The National Reined Cow Horse Association Celebration of Champions, Feb. 14 - 22 at the Will Rogers Equestrian Center in Fort Worth, Texas, began with the Aaron Ranch Cow Horse Classic, a three event herd work, rein work and cow work derby for 4- and 5-year-old horses, shown in the snaffle or hackamore.
Entries were up significantly over 2013, with the Open divisions seeing 80% growth. The NRCHA also welcomed Aaron Ranch of Commerce, Texas, as the new derby title sponsor, and altered its format. Competitors showed first in the rein work, then the herd and cow work. The top preliminary scorers advance to the cow work-only finals, with that score added to the previous three-event composite to determine the champions.
Bakersfield, Calif., professional Doug Williamson had two horses in the Aaron Ranch Cow Horse Classic Derby finals Monday, Feb. 17 at the Will Rogers Equestrian Center in Fort Worth, Texas. He was riding Short And Smart (Smart Little Lena x Miss Shorty Paloma x Shorty Lena), a 2009 stallion owned by Rocking J Ranch; and High Brow Shiner (Shining Lil Nic x High Brow Meow x High Brow Cat), a 2009 stallion owned by Belle Meade Ranch.
The two were evenly matched going into the finals fence work. Short And Smart had a 650 total score after three events, while High Brow Shiner was close behind at a 649.5.
"It was just a matter of who got the best cow in the finals," Williamson said.
The luck of the draw favored Short And Smart. He handled a fast black steer to earn the high score of the finals – a 226. Williamson's combined score on four events was an 876 (217 herd/215 rein/218 cow/226 finals cow). His total paycheck, including go-round money, was $14,281. The Derby Open Championship also came with a Gist buckle and monogrammed jacket sponsored by Aaron Ranch; and a $50 gift certificate from Santa Cruz Biotechnologies. Williamson's other Derby horse, High Brow Shiner, scored a 216 in the finals for a total 865.5, finishing fifth and earning $5,070.
"I'm fortunate to ride these nice horses and have such wonderful customers,'' Williamson said.
The Aaron Ranch Cow Horse Classic Open Reserve Champion was Jackies Sparkle (Nic It In The Bud x Shinersdiamondjackie x Shining Spark), shown by Phillip Ralls, Paso Robles, Calif., and owned by Estelle Roitblat. They scored an 872.5 composite, earning $9,680 and taking home an Aaron Ranch monogrammed jacket, a fleece cooler from Classic Equine and a $50 gift certificate from Santa Cruz Biotechnologies.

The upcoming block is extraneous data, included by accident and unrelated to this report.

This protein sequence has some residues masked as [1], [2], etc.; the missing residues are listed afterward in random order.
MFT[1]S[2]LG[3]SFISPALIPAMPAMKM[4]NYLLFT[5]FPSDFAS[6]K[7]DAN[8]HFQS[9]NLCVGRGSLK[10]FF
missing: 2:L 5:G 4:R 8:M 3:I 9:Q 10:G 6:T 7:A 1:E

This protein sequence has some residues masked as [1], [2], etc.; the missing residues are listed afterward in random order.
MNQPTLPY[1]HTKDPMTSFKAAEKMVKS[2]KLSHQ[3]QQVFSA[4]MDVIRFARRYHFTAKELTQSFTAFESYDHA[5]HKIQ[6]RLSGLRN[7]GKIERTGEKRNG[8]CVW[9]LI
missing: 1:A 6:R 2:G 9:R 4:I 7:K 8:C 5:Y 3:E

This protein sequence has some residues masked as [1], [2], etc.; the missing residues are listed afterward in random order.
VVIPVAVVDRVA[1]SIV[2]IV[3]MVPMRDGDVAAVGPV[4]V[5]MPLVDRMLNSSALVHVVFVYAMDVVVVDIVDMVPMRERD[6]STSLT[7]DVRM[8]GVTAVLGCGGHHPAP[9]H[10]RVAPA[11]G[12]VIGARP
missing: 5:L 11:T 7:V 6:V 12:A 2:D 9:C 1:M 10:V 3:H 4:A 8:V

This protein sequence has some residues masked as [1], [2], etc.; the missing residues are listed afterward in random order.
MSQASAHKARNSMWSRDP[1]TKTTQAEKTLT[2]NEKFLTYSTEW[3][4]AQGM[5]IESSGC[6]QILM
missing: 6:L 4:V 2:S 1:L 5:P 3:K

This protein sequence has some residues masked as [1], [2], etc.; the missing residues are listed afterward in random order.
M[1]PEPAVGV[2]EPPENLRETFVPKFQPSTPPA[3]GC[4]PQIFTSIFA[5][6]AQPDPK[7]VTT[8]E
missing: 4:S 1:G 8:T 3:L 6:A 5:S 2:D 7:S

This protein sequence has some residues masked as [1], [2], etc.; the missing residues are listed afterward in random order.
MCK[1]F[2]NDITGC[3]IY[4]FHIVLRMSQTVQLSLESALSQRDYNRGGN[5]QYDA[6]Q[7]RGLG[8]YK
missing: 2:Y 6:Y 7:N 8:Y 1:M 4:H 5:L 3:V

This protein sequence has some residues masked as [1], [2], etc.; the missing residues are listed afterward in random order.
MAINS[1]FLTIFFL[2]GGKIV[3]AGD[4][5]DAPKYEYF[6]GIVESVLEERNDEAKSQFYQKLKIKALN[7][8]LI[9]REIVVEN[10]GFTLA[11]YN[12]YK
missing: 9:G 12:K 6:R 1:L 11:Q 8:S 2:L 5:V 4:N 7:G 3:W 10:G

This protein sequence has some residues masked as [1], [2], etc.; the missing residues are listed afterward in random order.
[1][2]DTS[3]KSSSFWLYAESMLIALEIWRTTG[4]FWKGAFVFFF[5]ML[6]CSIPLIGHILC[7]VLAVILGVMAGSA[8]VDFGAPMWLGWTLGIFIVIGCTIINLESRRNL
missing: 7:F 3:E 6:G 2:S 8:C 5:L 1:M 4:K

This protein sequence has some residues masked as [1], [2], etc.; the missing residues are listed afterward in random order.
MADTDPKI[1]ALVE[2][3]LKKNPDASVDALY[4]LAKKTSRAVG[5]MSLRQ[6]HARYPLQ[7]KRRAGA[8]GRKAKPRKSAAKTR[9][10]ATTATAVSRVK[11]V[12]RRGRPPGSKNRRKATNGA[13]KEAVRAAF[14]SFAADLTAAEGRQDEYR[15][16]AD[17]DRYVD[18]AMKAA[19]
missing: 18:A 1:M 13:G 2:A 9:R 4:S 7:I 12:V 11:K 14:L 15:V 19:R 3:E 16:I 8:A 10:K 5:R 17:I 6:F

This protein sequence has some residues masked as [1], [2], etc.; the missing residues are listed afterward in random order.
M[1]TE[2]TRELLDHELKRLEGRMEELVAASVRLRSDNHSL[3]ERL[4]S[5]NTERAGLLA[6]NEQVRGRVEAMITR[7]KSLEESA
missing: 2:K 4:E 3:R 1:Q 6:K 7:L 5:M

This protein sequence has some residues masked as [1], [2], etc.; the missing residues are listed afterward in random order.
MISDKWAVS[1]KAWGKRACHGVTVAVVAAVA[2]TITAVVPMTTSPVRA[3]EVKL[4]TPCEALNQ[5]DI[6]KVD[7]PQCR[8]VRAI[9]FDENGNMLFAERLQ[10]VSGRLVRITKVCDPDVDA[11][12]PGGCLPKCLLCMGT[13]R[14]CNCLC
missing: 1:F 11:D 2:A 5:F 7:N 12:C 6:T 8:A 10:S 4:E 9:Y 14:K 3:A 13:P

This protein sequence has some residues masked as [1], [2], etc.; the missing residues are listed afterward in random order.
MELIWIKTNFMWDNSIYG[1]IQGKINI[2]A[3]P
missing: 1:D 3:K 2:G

Intermediate & Limited Open Derby Championships
Bobby Lewis, Overbrook, Okla., collected the Aaron Ranch Cow Horse Classic Derby Intermediate Open and Limited Open Championships on CSR Dual Glo (Dual Spark x Look At Her Glo x CD O Cody), owned by Circle Star Ranch, Pontotoc, Texas.
They scored a total 855.5 (205 herd/215.5 rein/218 cow/217 finals cow) to earn the titles.
"My horse was real consistent the whole trip. I had a little trouble in the herd. I didn't get any decent cattle cut. He was good both times down the fence, and he was really good in the reining. The horse is just easy. He's a good-minded horse; real pleasant to be around," Lewis said.
He earned combined paychecks totaling $4,418 and a pair of Gist buckles and monogrammed jackets sponsored by Aaron Ranch.
The 2010 stallion is a product of parents Lewis knows inside and out. The veteran horseman bred and trained Look At Her Glo, and he also is the owner/trainer of Dual Spark.
Roping figures prominently in Lewis's training program, even for his cow horses.
"I train a lot of roping horses and really, really enjoy it. We rope to break the monotony of the training an give them a little something else to do. One like [CSR Dual Glo] especially, because he's so easygoing and wants to be such a nice horse," he said.
Although the bay stallion has been exposed to roping, his primary career path, at least for the near future, will be in the reined cow horse arena.
"We're going to continue to show him in some of the cow horse aged events. I love the cow horse because it's so demanding. It's one of the most time consuming events you can do, because a they have to be good in so many events. It takes a very special horse," Lewis said.